Ok, for this tutorial you have the full part list below. But first, we need our battery pack. I had a few of those 18650 batteries from an old laptop and some new ones as well. I will use 12 of these batteries. I will make pairs of 2 batteries in parallel and then I will put 6 of these packs in series and get 6S battery pack.
- 12 x 18650 batteries: LINK eBay
- 12 x battery support: LINK eBay
- 1 x 6S BMS: LINK eBay
- 1 x Amplifier: LINK eBay
- 1 x Bluetooth module: LINK eBay
- 1 x Battery indicator: LINK eBay
- 1 x DC jack connectors : LINK eBay
- 1 x Speakers: salvaged from old Speaker
- 1 x push button: LINK eBay
- 1 x Switch: LINK eBay
- 1 x small buck converter: LINK eBay
- wire, solder, soldering-iron, etc
As you can see below, I've used those plastic supports made for this kind of battery pack. Those are very easy to use and you can give them any shape. Just join them together with the amount that you need. In my case I need 6 supports for the bottom part and 6 more for the top part. Then I place a parallel pack with positive side upwards, then the enxt pack with negative upwards and so on. I use my spot welder to join the parts as in the schematic below. Then I solder the 6S BMS module as below in the schematic as well and the battery pack is ready.
Now we have out battery pack of 6S of 25.2V and in my case, using 3000mAh battery and 2 in parallel, with a total capcity of 6000mAh. This will be good enough for this project. Is now time to connect this to the rest of the circuit that you will find in the next part. So let's see...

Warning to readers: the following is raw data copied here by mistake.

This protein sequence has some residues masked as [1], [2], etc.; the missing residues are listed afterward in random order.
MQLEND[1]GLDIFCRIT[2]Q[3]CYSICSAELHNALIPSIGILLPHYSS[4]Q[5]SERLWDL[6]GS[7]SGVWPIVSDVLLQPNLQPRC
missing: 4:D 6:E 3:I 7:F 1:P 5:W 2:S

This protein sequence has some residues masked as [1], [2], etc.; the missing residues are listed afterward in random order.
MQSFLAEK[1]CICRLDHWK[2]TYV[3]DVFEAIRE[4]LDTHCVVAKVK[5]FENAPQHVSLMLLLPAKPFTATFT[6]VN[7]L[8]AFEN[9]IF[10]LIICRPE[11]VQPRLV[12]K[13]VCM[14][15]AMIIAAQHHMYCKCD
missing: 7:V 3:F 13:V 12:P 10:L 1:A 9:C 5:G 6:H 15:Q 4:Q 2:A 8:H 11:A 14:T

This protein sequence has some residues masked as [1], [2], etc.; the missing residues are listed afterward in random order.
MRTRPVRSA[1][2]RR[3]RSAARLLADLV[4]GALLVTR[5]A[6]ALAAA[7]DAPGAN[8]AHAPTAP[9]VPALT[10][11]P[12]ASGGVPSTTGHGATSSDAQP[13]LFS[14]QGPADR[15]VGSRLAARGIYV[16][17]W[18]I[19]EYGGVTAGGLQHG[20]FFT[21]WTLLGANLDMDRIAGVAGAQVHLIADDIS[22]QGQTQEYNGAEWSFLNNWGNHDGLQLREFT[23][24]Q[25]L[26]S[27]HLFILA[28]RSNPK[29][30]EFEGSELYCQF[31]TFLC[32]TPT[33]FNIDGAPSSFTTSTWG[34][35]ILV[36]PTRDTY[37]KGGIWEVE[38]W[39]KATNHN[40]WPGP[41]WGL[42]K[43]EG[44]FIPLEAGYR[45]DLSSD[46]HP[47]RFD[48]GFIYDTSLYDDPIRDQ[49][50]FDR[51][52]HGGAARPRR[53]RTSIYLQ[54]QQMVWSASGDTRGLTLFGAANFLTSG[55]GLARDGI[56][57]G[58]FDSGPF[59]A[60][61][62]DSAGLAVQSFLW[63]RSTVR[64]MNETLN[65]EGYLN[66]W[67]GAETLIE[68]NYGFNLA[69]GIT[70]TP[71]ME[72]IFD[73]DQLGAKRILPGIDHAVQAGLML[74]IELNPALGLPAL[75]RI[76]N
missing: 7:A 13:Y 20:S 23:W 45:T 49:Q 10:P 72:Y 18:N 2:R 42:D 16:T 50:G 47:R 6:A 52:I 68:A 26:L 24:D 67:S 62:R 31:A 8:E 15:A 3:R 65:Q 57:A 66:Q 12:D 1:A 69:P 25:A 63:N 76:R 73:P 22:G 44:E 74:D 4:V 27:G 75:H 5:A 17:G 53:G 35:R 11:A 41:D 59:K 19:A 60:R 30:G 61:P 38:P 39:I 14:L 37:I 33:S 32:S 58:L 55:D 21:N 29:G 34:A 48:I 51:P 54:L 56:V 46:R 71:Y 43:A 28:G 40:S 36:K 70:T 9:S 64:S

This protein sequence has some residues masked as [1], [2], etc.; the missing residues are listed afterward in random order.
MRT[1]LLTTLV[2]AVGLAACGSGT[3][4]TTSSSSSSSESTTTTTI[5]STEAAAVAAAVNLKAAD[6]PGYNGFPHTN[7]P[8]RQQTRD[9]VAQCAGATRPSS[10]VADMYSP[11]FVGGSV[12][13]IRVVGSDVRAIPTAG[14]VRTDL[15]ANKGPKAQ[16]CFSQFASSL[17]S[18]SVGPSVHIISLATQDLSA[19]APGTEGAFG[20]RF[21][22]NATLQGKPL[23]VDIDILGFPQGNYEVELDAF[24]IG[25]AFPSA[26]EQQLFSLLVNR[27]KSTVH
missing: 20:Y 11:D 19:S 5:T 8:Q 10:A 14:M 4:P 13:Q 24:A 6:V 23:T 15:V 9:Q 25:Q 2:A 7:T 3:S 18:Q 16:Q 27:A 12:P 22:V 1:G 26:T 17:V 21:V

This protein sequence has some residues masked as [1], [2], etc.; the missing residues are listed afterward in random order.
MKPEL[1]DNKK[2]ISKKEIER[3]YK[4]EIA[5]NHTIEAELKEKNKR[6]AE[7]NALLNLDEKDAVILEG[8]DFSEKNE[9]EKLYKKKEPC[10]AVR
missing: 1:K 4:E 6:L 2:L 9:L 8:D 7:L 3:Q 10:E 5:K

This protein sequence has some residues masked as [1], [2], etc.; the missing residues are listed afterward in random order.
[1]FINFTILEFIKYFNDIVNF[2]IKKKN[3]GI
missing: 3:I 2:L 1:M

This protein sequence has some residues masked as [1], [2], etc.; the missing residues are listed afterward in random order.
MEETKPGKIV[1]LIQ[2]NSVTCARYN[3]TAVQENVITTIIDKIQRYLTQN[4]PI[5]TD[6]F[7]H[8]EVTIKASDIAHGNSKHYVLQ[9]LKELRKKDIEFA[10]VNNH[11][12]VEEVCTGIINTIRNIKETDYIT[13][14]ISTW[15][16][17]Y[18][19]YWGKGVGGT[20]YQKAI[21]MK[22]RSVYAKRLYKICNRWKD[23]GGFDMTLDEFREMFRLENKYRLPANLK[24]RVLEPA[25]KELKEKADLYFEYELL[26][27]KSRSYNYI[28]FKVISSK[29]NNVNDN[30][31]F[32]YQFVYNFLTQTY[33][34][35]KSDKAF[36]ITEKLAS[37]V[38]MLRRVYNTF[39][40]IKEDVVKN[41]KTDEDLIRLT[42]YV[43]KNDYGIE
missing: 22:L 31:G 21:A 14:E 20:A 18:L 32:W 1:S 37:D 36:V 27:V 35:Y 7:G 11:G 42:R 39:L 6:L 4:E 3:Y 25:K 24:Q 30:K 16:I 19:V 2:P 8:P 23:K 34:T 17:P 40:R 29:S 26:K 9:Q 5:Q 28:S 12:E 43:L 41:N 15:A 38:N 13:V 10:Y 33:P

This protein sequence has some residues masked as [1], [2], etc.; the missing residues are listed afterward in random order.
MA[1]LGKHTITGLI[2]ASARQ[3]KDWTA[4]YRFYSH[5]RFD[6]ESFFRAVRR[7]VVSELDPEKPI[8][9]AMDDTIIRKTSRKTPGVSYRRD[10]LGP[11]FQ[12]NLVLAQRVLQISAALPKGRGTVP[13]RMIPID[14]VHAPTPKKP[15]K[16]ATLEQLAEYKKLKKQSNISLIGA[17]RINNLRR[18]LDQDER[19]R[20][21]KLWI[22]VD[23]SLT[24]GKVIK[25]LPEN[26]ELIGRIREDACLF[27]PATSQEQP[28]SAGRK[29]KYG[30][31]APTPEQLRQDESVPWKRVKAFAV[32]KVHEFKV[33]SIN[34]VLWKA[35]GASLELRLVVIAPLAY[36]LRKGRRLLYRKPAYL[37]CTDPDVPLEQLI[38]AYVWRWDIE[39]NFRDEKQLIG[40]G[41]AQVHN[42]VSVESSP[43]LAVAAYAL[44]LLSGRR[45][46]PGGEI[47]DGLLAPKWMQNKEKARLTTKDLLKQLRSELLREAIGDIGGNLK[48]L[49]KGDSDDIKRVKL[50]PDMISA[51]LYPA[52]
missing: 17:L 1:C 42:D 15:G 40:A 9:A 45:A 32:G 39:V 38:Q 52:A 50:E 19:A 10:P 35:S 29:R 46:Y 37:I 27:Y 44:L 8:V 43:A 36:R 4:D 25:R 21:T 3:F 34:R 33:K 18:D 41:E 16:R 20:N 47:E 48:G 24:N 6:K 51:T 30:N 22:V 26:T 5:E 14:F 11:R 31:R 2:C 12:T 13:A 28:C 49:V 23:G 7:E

The schematic is quite simple. Between the battery and the rest of the circuit we have a ON/OFF switch. So we connect the positive side of the battery to that switch and the switch is connected to 3 things: to the amplifier positive input, to the positive input of the small buck converter and to the input of the voltage meter. That buck converter is used to lower the voltage from 25V to 4.2V for the Bluetooth module.
So, as you can see above in the schematic, we don't have much connections. Connect the R, AGND and and L from the Bluetooth audio module to the inputs of the amplifier. Connect one or both outputs of the amplifier to your speakers and make sure the speakers are powerful enough. Solder the input connector to the battery. The battery has a BMS as seen before so it will get charged and balanced if we apply exactly 25.2V to the main input. We can see when to charge the battery on the voltage indicator connected after the ON/OFF switch. For the volume potentiometer I've desoldered the potentiometer the amplifier had and solder it back in the same way but using long thin wires. Also, important , make sure you set the small buck converter to 4,2V before you connect that to the BT module, otherwise you might burn it. And that's it.
Now I first make the connections in the schematic outside the wood case in order to make sure it works. Any way, I make 2 holes on top of the case and place the on/off switch (red one) and the paring switch (blue button). I first solder long wires to those and then connect them to the circuit. Then I make another hole and place the battery indicator and connect that to the switch. I place the battery inside the case with screws.
Finally I desolder the volume potentiometer and solder it back using long wires. I make another hole on the side of the other two buttons and place the volume potentiometer with a plastic knob as well. Then I screw the amplifier inside the case and fit all the wires. I connect the speakers and I can now screw back the speakers and add the plastic covers and the project is done...
Finally, now that everything is inside I power it on and I can see the battery level. If the battery is low just use your power supply set to 25.2V and chare the battery. I press the paring button and after the beep I turn on Bluetooth on my smartphone and connect to the module and play music. It works great...